How far can a government go in squashing dissent before it can be termed “oppressive”? On first glance it might appear a rather inane question and one certainly loaded with all kinds of preconceived ideas about the state. Even if you can get past that, any response will have enough caveats and extenuating circumstances attached to rob you of a black and white answer. Yet it remains an important question to ask, if only to realise that suppression isn’t an on or off switch but a whole array of techniques, common only in their overriding purpose: to keep you quiet and off the streets.
When we think of suppression of protest our minds wander towards the Syrian or Bahraini army firing on protesters, Egypt disrupting mobile communications during protests, China monitoring and blocking the web, the networks of spies and informers in Gaddafi’s Libya, the American tanks rumbling around Kabul or the stench of corruption hanging around the Russian elections. In short, we see oppression is something that happens in faraway places.
What we’re far less comfortable with is the idea that the tools of oppression are being deployed against us every day. The methods employed here are more subtle, but nevertheless have the same goal. Whether we’re talking about disproportionate “total policing” of protest events, blocking people from protesting outside parliament, using de-humanising riot gear, recruiting agent provocateurs within protest movements, threatening to use rubber bullets, kettling, beating or arresting, it’s all the same. You could even argue that not giving into the demands of protesters is a form of suppression. How many times have you heard “Oh, you’ll never achieve anything.” as a reason for staying at home rather than taking to the streets to fight for what you believe in?
Whatever the method, suppression of protest means preventing any true challenge to the establishment and making damn sure that no-one wants to go on a protest ever again. Just because you live in the relative safety of the United Kingdom doesn’t mean that there aren’t people seeking to boost their own legitimacy by preventing you from exercising your democratic prerogative.
At the root of this uncomfortable truth is the fact that no-one can rule another without consent. Whether you’re a leader of a democratic state or a military junta doesn’t matter, you’ll still need people to recognise you as ruler. The only notable difference between the two extremes is quite how blatant you can be when trying to manufacture your consent to rule. Killing and maiming aren’t quite open to democratic governments, but nearly everything else is still on the table.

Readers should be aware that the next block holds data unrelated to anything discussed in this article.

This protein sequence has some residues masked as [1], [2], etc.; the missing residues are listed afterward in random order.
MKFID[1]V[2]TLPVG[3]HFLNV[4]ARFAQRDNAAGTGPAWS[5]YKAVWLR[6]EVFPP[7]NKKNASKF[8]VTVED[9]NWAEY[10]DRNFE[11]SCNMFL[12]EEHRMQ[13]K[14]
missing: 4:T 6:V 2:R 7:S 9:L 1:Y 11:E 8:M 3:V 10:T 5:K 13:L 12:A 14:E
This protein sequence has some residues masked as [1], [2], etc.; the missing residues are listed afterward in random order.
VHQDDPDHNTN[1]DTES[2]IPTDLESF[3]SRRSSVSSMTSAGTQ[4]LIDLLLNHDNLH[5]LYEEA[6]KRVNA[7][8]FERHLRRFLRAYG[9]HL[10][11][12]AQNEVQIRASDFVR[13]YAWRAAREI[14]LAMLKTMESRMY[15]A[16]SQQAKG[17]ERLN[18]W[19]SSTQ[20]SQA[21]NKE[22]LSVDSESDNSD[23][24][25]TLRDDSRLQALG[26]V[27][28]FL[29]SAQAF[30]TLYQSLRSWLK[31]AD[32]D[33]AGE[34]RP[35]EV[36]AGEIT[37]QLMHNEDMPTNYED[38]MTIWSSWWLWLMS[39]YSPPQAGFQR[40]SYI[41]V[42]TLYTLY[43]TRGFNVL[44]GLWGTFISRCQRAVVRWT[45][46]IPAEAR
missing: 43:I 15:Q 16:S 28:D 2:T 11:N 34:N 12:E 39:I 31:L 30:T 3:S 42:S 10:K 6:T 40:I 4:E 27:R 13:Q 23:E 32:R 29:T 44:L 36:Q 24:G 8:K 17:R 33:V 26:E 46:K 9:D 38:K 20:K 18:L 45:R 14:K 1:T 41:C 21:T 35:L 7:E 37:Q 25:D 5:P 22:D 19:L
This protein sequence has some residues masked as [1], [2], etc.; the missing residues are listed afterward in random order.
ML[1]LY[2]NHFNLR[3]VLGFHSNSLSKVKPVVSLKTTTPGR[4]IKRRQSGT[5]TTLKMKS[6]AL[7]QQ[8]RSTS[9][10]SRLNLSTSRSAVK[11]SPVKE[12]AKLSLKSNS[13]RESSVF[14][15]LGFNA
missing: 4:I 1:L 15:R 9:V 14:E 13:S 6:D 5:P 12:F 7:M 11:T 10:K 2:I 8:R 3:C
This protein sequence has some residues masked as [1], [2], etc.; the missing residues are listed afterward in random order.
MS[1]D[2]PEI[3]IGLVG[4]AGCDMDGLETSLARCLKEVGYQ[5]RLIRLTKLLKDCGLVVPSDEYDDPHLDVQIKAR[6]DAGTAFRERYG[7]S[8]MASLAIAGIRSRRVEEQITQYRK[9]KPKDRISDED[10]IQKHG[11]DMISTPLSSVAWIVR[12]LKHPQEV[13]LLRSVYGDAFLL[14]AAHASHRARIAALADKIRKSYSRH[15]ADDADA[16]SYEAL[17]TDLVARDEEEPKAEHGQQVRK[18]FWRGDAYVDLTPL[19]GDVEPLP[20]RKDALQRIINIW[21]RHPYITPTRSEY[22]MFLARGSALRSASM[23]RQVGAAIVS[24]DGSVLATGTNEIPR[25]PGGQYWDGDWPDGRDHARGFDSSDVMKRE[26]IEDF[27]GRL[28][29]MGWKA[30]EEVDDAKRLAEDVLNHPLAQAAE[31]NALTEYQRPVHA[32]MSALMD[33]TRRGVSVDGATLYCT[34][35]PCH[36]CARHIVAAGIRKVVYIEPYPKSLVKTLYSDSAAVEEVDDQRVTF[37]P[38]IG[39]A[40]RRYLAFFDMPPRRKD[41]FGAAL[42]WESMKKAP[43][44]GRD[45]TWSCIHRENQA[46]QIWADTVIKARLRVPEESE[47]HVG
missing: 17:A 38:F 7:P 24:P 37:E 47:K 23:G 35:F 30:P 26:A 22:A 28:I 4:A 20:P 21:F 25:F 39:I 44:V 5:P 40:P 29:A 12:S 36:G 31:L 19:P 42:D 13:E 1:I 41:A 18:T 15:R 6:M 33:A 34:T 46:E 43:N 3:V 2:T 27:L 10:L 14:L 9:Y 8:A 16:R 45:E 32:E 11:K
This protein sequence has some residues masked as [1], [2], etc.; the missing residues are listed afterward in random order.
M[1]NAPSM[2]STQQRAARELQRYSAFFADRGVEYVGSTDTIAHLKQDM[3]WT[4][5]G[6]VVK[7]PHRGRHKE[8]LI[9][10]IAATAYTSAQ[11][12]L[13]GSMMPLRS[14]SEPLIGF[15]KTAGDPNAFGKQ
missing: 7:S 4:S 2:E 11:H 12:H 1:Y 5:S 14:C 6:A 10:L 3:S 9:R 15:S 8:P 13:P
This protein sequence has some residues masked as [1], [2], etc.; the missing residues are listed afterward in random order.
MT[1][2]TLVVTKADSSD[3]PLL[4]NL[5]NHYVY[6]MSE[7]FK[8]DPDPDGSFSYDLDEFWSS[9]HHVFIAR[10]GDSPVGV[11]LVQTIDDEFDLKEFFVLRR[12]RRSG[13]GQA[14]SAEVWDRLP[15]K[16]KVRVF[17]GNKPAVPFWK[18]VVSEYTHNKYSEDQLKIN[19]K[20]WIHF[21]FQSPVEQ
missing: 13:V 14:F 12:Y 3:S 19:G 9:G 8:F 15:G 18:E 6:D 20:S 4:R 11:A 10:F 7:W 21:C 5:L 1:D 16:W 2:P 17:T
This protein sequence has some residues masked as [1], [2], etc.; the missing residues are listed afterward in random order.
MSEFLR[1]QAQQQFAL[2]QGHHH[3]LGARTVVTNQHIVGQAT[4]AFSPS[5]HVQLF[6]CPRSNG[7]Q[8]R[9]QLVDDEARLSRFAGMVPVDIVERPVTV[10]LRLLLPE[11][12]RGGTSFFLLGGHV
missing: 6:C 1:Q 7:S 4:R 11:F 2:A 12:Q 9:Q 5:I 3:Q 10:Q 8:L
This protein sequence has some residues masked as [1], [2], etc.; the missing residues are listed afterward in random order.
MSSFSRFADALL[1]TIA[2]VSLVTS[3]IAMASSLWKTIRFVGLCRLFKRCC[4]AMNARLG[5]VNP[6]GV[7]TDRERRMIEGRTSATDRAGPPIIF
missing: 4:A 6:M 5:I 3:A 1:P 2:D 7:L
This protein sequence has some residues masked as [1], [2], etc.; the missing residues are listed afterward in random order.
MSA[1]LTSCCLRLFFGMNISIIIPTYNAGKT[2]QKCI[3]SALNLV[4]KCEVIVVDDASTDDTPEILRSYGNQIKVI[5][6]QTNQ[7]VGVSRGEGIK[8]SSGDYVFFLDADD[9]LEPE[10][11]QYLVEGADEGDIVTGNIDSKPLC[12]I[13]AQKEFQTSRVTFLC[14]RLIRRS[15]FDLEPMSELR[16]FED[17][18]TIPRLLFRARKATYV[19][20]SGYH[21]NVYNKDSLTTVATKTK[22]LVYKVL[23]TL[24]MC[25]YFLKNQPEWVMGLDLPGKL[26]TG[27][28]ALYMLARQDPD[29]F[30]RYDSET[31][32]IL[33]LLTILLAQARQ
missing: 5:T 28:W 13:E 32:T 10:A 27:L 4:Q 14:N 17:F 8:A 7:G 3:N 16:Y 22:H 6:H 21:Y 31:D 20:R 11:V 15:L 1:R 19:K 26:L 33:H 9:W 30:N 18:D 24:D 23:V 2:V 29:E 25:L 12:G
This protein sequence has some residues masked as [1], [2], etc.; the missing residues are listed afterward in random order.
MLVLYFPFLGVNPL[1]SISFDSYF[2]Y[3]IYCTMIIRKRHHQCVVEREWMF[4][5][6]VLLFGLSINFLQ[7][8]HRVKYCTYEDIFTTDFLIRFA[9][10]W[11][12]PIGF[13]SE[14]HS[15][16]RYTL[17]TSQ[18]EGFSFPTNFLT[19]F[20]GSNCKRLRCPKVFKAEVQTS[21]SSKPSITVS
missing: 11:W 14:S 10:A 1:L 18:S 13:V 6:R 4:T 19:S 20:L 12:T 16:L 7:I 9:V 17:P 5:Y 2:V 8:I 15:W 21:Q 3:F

The civilised West prefers more subtle methods and the case in point at the moment is the security around the Nato summit in Chicago, but the tactics used shouldn’t sound at all dissimilar to anyone living near the Olympic site. The mayor Rahm Emanuel, a former Chief of Staff to Barack Obama, has turned the city into a virtual police state. A legacy that will last far longer than the few days the leaders of the free world will be discussing how to contain China’s growing power while retaining the impression of promoting world “security”.
Miles of roads and highways have been shut down to establish a security cordon, eight foot tall security fences erected, F-16s and helicopters fly overhead, national guard deployed on the streets with a large reserve on a “training exercise” on the outskirts of the city, half a million pounds of new riot-control equipment and two new sound cannons. With the world becoming increasingly peaceful, the western military-industrial complex is branching out into security. Business may be booming, but no potential buyer would do so without a demonstration of the goods, and what better test subjects than your own citizens?
More worrying are the stringent new laws on getting a protest approved in Chicago, unlike the equipment, these changes are permanent. For example protest organisers are required to register each banner or soundsystem too large to be carried by a single person and have become liable for damages incurred by whoever happens to turn up on the day. It might sound petty, but it’s enough to dissuade casual organisers and keep the professionals at a slow enough pace to allow government to ram through any truly horrific legislation in day or two and avoid any major backlash.
In the West though, these kinds of tactics are really the reserve of the lazy or desperate. A true leader governs with the absolute and unforced consent of the people and a decent politician can inspire trust even in those whose opinions offer from their own. Moving down the scale, a bad politician stifle dissent by allying with the media, dividing his enemies or massaging the truth. An incompetent politician can simply makes sure that anyone that disagrees with them simply can’t be heard, and that road doesn’t end in a pretty place.
Governments across the world are facing a crisis of legitimacy. A well informed populace, a deep seated mistrust of politics and tough economic times are a recipe for unrest. But instead of attacking the root causes of this mistrust, they’ve started attacking us. I can’t in good judgement say that I’m being oppressed by my government, but the measures that they’re planning certainly fall somewhere on that scale. The danger is that the longer they try to use force, fear and coercion to keep the lid on this social pressure cooker, the bigger the eventual explosion will be.
Excessive security, provided by a shady industry with little to no concern for what regime they’re actually securing, is a danger to us all. Suppression of protest might be more familiar to us abroad, but allowing these practices to become normalised ensures that eventually they’ll be turned against us. We’re not a police-state, but it’s certainly the direction we’re travelling in.